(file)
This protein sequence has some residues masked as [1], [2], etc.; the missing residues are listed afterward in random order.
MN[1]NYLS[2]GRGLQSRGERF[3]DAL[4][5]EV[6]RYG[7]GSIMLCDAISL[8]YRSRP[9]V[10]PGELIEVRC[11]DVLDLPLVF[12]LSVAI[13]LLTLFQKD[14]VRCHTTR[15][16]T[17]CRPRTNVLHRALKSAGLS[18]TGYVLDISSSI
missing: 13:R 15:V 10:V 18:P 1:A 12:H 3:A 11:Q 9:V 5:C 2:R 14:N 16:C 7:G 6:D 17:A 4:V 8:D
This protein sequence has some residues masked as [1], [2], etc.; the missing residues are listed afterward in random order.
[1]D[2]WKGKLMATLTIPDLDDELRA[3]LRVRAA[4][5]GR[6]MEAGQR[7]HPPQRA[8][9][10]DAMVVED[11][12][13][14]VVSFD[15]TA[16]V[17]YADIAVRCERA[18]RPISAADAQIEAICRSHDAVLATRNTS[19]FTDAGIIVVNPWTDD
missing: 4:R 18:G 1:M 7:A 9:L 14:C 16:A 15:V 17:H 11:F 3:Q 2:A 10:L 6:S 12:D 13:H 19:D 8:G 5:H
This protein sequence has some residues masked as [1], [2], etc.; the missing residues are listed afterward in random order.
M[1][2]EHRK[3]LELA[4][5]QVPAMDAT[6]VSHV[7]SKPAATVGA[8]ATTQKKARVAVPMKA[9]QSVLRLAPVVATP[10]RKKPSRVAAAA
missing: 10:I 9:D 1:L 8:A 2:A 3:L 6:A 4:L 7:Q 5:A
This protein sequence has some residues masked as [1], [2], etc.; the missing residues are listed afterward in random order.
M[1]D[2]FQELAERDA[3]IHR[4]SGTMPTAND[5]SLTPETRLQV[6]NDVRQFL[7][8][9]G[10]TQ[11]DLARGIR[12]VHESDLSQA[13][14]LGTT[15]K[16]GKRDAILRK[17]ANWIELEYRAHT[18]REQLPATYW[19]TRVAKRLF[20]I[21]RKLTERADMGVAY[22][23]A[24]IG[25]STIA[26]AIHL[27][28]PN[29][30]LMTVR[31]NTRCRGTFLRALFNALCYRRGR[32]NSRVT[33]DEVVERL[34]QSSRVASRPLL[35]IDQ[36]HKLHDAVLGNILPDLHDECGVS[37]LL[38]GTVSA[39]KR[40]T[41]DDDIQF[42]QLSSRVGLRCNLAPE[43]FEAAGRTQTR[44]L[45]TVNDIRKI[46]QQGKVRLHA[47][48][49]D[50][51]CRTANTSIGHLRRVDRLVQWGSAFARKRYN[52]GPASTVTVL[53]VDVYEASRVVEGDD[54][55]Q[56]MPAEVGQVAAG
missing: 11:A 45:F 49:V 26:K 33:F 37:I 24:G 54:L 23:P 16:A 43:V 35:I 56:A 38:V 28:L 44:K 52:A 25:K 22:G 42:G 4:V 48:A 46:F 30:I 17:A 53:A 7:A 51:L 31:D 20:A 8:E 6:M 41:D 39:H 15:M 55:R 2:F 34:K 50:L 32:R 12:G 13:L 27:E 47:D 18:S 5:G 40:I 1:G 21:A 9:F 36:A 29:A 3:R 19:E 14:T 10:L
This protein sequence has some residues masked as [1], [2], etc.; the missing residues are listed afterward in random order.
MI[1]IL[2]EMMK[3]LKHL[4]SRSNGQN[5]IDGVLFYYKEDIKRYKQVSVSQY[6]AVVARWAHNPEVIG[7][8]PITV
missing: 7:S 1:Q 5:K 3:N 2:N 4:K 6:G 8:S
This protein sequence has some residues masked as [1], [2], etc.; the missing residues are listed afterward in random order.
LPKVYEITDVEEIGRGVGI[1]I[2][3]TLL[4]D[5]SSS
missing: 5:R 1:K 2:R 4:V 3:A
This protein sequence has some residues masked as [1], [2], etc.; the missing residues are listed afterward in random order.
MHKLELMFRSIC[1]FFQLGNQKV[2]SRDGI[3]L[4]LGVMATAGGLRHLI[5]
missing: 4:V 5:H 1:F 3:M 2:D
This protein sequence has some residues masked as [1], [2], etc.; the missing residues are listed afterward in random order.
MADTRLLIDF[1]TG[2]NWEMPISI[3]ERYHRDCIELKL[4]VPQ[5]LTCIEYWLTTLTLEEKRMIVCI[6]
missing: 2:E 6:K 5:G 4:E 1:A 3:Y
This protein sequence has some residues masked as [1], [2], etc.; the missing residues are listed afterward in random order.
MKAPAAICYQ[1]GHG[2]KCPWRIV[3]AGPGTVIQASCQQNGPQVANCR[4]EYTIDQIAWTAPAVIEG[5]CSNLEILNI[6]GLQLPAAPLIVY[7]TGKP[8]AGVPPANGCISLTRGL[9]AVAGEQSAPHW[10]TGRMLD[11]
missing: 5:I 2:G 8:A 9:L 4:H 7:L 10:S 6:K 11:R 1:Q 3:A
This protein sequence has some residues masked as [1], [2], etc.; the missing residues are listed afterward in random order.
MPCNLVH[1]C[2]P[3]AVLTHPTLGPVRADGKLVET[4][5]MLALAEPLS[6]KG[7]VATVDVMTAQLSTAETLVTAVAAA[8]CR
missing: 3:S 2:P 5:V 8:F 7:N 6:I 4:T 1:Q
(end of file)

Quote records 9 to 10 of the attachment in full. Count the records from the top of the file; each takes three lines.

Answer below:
This protein sequence has some residues masked as [1], [2], etc.; the missing residues are listed afterward in random order.
MKAPAAICYQ[1]GHG[2]KCPWRIV[3]AGPGTVIQASCQQNGPQVANCR[4]EYTIDQIAWTAPAVIEG[5]CSNLEILNI[6]GLQLPAAPLIVY[7]TGKP[8]AGVPPANGCISLTRGL[9]AVAGEQSAPHW[10]TGRMLD[11]
missing: 5:I 2:G 8:A 9:L 4:H 7:L 10:S 6:K 11:R 1:Q 3:A
This protein sequence has some residues masked as [1], [2], etc.; the missing residues are listed afterward in random order.
MPCNLVH[1]C[2]P[3]AVLTHPTLGPVRADGKLVET[4][5]MLALAEPLS[6]KG[7]VATVDVMTAQLSTAETLVTAVAAA[8]CR
missing: 3:S 2:P 5:V 8:F 7:N 6:I 4:T 1:Q